Bargaining with the Bride(5)By: Allison Gatta
She plopped onto her leather couch and dreamt of oblivion. But then she kicked her legs onto her bulky, worn coffee table, and found notes from her secretary staring back up at her.
With a sigh, she sat up and took the letters in hand. Phone messages. The first, from her sister, Eliza, who needed advise on how to handle their mother. The second from her mother, asking again if it would be inappropriate to wear white to the wedding and when she would finally get to meet Lance.
In response, she crumpled the messages into tiny balls and then tossed them at the can behind her desk. She'd deal with her family and the wedding, but for right now it was time to enjoy her freedom. She'd gotten rid of the noose around her neck. The anger and stress of the afternoon faded away and a kernel of joy hatched in her belly. She was free.
And that solid five seconds of enjoyment was pretty awesome. But it wasn't enough to stave off the panic that was quickly setting in.
She was relieved to be rid of Lance, definitely, even if the way things went down were a little less than flattering to her ego.
Whatever. No point in getting mad again. That was all in the past.
Still, the wedding loomed overhead, way too present to be shoved away as easily as Lance had been.
She couldn't call it off. Her father had spent a fortune on it, not that it was even a drop in the bucket of his wealth. And her mother… She stared at the crinkled message, laying inches from the trashcan, and considered getting up to kick it. She couldn’t begin to fathom the emotional warfare her mother would wreak if the wedding was canceled.
The damn thing was only a month away. People had made plans. Gifts had been sent. Hotel rooms had been booked. For all intents and purposes, it would be better to get married and then divorced. Then, at least, she could say she’d tried.
But the idea of calling Lance…
Her stomach twisted. No, Lance was entirely out of the question.
What a miserable freaking day.
Heaving a sigh, she lifted herself off the sofa and peeked her head out of the door to her office. Everyone was just about packed up for the day, making their goodbyes before they headed out to their cars and made their way home. Well, at least there would be no witnesses for her parade of misery.
She turned on the little stereo that sat behind her desk and pumped the bubblegum eighties pop she listened to whenever she was depressed.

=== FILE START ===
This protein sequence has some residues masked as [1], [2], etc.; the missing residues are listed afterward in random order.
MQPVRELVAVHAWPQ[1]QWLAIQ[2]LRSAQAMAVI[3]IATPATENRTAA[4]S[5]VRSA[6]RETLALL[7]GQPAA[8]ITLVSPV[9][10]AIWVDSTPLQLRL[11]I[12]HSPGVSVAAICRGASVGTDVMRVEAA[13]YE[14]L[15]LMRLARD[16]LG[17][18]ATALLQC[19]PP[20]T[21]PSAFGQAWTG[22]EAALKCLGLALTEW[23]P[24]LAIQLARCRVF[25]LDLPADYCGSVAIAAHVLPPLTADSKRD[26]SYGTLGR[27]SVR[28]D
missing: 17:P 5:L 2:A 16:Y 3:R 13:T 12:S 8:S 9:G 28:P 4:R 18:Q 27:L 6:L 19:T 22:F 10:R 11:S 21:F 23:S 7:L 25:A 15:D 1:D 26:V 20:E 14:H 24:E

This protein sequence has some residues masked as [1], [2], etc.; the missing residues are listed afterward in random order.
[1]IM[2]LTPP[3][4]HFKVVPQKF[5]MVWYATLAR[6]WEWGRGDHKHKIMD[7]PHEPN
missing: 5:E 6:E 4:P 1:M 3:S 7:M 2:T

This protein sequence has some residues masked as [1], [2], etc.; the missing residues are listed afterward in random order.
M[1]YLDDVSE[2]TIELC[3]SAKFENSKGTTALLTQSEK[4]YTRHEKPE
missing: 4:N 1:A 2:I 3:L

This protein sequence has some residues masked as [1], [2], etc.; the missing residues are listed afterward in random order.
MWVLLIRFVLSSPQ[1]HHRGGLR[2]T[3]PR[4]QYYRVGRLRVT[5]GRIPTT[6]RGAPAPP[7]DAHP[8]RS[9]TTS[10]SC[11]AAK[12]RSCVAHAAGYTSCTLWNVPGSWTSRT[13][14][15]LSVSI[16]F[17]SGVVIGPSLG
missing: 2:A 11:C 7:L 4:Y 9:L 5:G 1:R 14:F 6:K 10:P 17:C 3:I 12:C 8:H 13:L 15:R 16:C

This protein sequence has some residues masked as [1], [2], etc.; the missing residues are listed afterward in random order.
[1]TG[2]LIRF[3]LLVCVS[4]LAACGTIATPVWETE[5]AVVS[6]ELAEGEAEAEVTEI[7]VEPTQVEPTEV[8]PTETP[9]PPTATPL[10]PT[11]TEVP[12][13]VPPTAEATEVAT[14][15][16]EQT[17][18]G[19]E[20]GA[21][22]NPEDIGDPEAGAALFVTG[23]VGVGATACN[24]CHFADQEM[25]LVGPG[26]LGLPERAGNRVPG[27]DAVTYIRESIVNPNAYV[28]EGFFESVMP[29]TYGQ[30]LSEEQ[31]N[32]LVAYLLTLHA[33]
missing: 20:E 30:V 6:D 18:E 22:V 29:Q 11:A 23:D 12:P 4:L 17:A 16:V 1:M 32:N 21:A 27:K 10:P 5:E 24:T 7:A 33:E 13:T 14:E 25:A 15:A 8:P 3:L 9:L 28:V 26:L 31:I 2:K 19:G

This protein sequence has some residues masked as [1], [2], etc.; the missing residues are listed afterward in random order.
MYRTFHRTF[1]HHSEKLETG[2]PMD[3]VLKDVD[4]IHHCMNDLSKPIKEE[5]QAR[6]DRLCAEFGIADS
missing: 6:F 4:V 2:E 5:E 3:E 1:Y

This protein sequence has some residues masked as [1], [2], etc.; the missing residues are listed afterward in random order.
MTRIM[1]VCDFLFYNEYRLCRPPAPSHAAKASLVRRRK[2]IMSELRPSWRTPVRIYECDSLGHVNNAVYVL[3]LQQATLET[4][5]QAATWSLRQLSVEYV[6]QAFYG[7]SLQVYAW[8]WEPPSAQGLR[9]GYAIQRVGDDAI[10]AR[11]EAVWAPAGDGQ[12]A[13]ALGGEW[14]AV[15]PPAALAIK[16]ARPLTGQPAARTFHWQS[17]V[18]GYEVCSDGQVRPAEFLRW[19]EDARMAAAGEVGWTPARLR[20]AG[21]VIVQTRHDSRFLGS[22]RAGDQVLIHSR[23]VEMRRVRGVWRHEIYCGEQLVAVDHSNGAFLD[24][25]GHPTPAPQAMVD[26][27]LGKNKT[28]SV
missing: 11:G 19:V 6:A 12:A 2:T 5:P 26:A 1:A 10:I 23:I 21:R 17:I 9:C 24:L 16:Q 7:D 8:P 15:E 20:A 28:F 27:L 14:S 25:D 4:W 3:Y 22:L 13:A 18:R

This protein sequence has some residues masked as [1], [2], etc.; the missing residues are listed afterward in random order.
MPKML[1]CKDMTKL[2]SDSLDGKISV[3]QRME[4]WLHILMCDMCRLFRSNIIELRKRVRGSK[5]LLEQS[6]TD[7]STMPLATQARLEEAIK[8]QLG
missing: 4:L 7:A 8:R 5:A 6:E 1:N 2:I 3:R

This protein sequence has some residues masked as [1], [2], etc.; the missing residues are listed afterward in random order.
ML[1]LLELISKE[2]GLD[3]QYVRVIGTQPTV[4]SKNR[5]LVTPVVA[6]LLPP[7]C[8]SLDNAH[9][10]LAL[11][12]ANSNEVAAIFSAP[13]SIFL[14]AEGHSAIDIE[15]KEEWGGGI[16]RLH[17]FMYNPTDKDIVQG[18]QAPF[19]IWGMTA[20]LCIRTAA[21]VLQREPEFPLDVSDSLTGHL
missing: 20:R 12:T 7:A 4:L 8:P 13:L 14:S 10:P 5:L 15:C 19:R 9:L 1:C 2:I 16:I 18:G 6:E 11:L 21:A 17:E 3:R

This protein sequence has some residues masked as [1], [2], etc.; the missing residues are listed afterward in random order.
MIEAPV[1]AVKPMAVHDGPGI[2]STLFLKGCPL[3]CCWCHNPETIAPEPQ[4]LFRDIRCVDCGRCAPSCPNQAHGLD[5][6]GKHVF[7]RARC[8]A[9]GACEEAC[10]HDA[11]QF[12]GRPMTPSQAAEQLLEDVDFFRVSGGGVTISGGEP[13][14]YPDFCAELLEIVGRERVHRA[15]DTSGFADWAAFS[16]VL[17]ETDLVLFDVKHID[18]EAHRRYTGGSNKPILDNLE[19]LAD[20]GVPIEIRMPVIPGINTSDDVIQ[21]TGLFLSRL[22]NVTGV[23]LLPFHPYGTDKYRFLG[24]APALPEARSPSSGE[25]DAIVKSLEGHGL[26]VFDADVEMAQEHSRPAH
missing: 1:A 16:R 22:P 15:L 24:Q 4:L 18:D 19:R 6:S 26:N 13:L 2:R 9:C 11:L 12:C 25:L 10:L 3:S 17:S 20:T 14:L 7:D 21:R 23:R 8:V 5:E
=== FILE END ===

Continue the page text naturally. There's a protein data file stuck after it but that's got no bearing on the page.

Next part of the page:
"It's a nice day for a white wedding, indeed," she mumbled to herself in time with Billy Idol's crooning. Reaching into the bottom drawer of her desk, she pulled out one of the little bottles of vodka she'd kept hidden away for a special occasion.
This might not qualify as special, but it was certainly an occasion.
She poured herself a glass and settled into some work. Tomorrow, the next day—those could be nice days for white weddings. Tonight, she would lose herself in her spreadsheets and sort the rest out later.
Quarter after six. The debriefing had gone well yesterday, but there were still some loose ends to be tied up. Matchware was playing hardball with them, and if Garret Adams didn’t have solid data for them by the end of the month, he could kiss the merger—and the move to a high rise in the city—goodbye.
The logistics he could deal with and his brother, Brooks, could certainly handle the schmoozing. But the innovative research…
He sighed. There wasn't much time for planning a full-scale roll out of the new system, but maybe if he talked to Natalie and Rachael he’d be able to get some ideas.
Garret rounded the block of cubicles, heading toward the largest door—his own. He read over the gold wording emblazoned on the frosted glass: “Co-owner and lead scientist: Garret Adams.” It felt like a pat on the back every time he caught sight of it.
With a contented grin, he opened the door and then sat his briefcase on his desk. The best part about showing up so early was that nobody was expected to be in the office for another three hours. Plenty of time to send e-mails, manage new expense reports, and start the day off with a jolt of productivity.
Maybe he could even solve the Matchware issue.
All he had to do was get his first cup of Joe and get moving.
He headed to the kitchen on the far left of the office, past the rows upon rows of cubicles that made up his own personal beehive. It was a perfect oasis, a ghost town, without all of his worker bees buzzing around him on their cell phones and laptops, trying to push their mission up to the next tier of production.